By Rob Seaman
The drive for accurate information and forecasts has never been more intense, as corporate Canada tries to determine which direction to take with business aviation ownership and operations.
By Rob Seaman
The drive for accurate information and forecasts has never been more intense, as corporate Canada tries to determine which direction to take with business aviation ownership and operations. Determining when the business aviation market will rebound from its current sluggish state is one of the biggest challenges facing manufacturers, operators and financial analysts alike. And whether it’s related to aircraft acquisition, replacement, business development or expansion, the quest for credible information is steady and determined.
“What do you think the market will do,” or “do you think we have hit bottom yet” or “is it time to make a move”? – they’re all common questions. The answers most often depend on a number of things: which geographic market you’re in, which industry segment you represent and which type of aircraft you’re talking about.
Regardless of the information in hand, however, it remains a guessing game when determining an accurate recovery flight path. Political and social unrest in the Middle East has driven up the price of oil, a key cause of the current recession. The devastation following the earthquake and tsunami this past March in Japan resulted in severe economic trauma throughout the Pacific Rim, and reverberations are sure to follow in North America. The interruption in microchip production in Japan alone will have severe effects on technological development and, as a result, the entire aviation industry.
Leading the way
In spite of current political and social uncertainty on the world stage, however, many Canadian companies in the business aviation sector are experiencing positive outlooks.
| Canadian manufacturers, operators and FBOS are all trying to set a proper course in dealing with the sluggish economy. Photo: Landmark Aviation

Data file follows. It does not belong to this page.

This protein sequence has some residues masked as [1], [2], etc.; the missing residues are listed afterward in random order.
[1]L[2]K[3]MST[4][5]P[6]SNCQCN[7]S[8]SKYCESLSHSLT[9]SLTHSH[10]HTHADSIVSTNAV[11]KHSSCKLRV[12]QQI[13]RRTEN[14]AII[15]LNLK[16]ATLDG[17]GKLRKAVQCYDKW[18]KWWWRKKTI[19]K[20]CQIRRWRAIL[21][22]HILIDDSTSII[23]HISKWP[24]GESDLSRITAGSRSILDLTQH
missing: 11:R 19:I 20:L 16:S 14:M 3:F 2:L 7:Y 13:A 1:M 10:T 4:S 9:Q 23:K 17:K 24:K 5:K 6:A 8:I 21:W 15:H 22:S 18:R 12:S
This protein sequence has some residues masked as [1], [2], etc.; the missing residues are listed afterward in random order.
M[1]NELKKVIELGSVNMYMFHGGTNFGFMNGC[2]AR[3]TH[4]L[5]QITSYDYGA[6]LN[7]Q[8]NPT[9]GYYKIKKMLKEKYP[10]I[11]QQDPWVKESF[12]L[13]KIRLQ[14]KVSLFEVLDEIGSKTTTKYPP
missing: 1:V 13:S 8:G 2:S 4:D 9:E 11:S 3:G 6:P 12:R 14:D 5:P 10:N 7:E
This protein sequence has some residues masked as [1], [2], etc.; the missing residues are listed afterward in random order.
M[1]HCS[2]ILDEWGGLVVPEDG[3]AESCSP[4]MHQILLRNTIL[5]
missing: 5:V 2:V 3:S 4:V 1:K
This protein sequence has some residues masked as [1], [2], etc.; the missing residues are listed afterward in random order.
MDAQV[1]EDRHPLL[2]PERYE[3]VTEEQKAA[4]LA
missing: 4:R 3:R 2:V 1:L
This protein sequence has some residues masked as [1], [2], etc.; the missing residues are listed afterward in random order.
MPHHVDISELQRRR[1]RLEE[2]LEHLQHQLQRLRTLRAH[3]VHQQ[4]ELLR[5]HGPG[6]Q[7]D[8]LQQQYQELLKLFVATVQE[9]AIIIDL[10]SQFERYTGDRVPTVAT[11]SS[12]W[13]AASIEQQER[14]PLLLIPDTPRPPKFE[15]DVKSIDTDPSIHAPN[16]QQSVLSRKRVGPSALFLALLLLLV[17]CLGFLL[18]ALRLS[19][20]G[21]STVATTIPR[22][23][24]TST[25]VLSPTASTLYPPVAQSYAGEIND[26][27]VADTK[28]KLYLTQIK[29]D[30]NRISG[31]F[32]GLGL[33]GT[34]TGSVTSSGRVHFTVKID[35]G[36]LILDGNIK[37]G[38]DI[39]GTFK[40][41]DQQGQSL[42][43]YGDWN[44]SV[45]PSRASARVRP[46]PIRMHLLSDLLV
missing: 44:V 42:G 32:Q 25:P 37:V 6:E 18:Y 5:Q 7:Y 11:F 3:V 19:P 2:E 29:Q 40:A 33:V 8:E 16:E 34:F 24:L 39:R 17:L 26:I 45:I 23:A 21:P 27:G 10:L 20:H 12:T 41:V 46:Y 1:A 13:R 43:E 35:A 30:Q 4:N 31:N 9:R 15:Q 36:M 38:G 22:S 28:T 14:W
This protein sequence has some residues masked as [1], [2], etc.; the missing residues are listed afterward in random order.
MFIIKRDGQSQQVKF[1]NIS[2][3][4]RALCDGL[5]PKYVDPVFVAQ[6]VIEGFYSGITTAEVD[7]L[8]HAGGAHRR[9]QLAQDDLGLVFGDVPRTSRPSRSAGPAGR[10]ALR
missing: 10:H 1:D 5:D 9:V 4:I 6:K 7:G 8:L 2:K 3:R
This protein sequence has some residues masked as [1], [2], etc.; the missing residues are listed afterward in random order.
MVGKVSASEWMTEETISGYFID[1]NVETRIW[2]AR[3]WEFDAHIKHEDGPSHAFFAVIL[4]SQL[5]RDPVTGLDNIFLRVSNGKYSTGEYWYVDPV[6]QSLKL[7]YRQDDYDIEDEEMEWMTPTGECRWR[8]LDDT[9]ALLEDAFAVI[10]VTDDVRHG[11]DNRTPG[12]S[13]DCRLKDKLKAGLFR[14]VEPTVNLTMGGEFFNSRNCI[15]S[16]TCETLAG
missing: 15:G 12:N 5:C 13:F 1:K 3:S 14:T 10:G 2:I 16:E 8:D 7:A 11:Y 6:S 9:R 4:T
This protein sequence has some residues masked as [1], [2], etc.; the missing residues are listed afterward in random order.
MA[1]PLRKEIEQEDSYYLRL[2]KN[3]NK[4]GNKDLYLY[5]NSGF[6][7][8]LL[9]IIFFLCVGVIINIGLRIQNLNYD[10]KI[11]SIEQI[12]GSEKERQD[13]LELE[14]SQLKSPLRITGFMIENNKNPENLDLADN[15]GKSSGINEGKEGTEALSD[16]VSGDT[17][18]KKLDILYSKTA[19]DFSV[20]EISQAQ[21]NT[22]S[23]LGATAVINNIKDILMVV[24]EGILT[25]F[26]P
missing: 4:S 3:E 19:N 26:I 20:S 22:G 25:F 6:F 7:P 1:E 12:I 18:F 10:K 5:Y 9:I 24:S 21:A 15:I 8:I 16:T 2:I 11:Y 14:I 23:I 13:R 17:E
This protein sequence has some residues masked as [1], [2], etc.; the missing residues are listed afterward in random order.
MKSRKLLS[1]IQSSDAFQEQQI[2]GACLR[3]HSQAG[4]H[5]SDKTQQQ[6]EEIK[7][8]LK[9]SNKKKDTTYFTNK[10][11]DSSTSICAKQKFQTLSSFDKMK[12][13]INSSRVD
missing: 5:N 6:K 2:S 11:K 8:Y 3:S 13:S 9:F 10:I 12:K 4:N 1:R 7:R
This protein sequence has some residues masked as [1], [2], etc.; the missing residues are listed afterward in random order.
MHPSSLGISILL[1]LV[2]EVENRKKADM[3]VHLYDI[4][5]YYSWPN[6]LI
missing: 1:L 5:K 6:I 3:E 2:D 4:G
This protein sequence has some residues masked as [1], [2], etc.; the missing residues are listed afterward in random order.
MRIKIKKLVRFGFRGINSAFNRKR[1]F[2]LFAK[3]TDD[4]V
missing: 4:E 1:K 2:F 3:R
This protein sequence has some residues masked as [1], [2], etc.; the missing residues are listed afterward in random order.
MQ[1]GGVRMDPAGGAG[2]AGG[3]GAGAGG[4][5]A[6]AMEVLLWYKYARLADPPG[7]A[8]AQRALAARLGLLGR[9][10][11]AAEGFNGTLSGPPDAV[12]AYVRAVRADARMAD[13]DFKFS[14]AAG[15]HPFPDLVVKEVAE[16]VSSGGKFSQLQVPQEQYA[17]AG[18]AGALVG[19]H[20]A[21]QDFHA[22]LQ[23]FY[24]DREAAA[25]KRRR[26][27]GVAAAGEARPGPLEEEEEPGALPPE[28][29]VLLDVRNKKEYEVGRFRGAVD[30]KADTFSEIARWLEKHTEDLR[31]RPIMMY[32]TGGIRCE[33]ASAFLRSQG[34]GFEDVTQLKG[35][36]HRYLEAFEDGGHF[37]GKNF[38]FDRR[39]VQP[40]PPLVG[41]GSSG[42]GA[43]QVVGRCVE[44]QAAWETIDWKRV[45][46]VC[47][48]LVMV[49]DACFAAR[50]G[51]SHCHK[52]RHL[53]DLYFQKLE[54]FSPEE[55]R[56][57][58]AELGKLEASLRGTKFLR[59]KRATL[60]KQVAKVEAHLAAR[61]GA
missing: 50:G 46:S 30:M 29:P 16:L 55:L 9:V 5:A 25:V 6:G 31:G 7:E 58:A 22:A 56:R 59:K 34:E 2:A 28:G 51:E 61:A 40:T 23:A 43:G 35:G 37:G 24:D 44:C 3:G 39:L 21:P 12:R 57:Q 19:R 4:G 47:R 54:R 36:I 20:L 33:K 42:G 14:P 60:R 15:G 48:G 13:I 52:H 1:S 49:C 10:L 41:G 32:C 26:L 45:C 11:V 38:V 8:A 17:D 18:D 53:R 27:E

Montreal’s Bombardier Aerospace is leading the pack when it comes to Canadian success stories in business aviation. In its annual forecast and overview of the industry, Bombardier stated sales last year rose to “normal levels” and, subsequently, pre-owned inventories declined. In addition, business jet utilization, as measured by aircraft movements, was up significantly year-over-year. And as anticipated, positive net orders for business jets have resumed, albeit at a low rate. Furthermore, business aviation penetration in the fastest expanding world economies – China and India in particular – is accelerating. So, the stage is set for a full industry recovery.
Optimism is also reflected in Bombardier’s 20-year industry delivery forecast, which predicts 26,000 business jet deliveries worth $661 billion, of which 10,500 deliveries worth $254 billion are anticipated in the period from 2010 to 2019. Similarly, 15,500 deliveries worth $407 billion will be made in the period from 2020 to 2029.
The worldwide business jet fleet was approximately 14,200 aircraft at the end of 2009 and is expected to grow by a compound annual growth rate (CAGR) of 3.6 per cent over the forecast period to amount to approximately 29,000 aircraft by 2029 (net of aircraft retirements).
The Bombardier report also suggests that although demand has been slow to recover since the beginning of 2010, expectations are the industry order intake is set to return to positive territory this year – and things are off to a good start based on recent announcements.
For example, Bombardier announced in early March its largest business jet order ever: up to 120 business jets from its Global family to NetJets Inc., a subsidiary of Warren Buffett’s Berkshire Hathaway Inc. The initial order was for 50 new business jets: 30 Global 5000 Vision and Global Express XRS Vision aircraft, and 20 new Global 7000 and Global 8000 aircraft, to be delivered in 2017. It’s a US$2.8 billon deal that could be worth up to US$6.7 billion, provided the option for 70 more Global jets is picked up. Steve Ridolfi, Bombardier business aircraft president, was understandably thrilled with the deal. “We are very proud to have NetJets, the worldwide leader in private aviation, select the Bombardier Global aircraft family,” he said.